You can read a lot about how bad the horror films with which exploitation and sex film specialist Roberta Findlay ended her directing career are supposed to be, but Lurkers at least isn't half bad. The film does have some of the hallmarks of on the cheap filmmaking - especially a sloppy script in need of tightening up, a terrible synthie soundtrack and rather broad acting, but the film's crudeness of affect actually works to its advantage.

I found some scenes like Cathy's strange short odyssey through an artificial nightmare New York of Westside Story remnants and sledgehammer killers effectively disturbing in a way the memory of old childhood fears are disturbing. You know it's all bullshit, yet you still have a small, discomforting feeling somewhere in your stomach. While much of it consists of ideas cobbled together from more accomplished movies (Sergio Martino's All The Colours Of The Dark for example), Lurkers uses these ideas with workable blunt force by giving them a frisson of urban paranoia. The film's themes aren't all that well thought through, but they are potent nonetheless, and they possibly feel a little more dangerous because they aren't calculated too well.

What also bears mention is that Roberta Findlay was a hell of a photographer and editor, obviously hampered by low budgets and bad production conditions, yet still doing the best with the things she had, arriving at a nearly documentary feel, a naturalistic look on New York that can suddenly dissolve into a backyard version of surrealism.

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Thursday, June 25, 2009

The Wicksboro Incident (2003)

Two documentary filmers (Dan Brinkle, Kyle Nudo) are making a documentary about the rather preposterous sounding theories of Lloyd (Bobby Harwell). The old man claims that he was working on a secret government project hidden away in the small Texan town of Wicksboro. As he only realized later, the device they were building would have allowed the easy identification of the alien visitors/invaders who have secretly been visiting Earth for decades. At first, the aliens seem to have been peaceful enough, willing to share knowledge with the US government for a mere promise of secrecy, but after a while the relationship with the strangers deteriorated and a secret war broke out, with large parts of government and business infiltrated and controlled by the aliens, and both sides of the war willing to do anything to keep their secrets hidden from the public.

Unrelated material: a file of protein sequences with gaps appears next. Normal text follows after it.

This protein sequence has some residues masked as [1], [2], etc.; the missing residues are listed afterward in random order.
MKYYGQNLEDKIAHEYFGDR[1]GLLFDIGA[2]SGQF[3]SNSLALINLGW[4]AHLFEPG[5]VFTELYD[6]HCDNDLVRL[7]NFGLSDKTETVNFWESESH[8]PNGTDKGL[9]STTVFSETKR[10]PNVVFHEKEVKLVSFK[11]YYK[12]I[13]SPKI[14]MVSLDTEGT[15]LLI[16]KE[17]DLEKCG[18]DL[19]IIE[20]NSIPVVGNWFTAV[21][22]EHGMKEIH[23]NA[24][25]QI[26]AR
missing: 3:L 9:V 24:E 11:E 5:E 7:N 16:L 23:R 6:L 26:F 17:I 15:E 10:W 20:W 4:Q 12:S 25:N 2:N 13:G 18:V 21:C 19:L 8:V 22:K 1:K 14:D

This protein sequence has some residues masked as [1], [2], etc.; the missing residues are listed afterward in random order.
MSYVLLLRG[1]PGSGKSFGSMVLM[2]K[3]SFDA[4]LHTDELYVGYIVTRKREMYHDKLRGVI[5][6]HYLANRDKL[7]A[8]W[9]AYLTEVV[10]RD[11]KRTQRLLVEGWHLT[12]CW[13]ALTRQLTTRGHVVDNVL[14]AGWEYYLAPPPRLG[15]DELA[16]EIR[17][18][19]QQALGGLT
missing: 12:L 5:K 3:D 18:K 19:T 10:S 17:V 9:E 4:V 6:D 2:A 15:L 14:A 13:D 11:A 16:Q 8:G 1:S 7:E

One day, while Lloyd was working in his project's underground laboratory, some sort of attack took place, leaving the whole of Wicksboro empty, its population (and Lloyd's colleagues) gone as if they had never been there at all.

The scientist went into hiding, collecting evidence of the sudden disappearance or death of anyone related to Wicksboro in any way, until he was the only one left to tell the tale.

After decades, he finally dares to talk about the things he knows, and goes on a road trip with the documentarists. The two don't really believe the strange old coot with the drinking problem and the electrical gadget with which he claims to be able to tell alien from human, and they aren't getting any less skeptic when they realize that Wicksboro doesn't exist on any public record, or when they drive to the place where the town should be according to Lloyd's tales but only find desert there.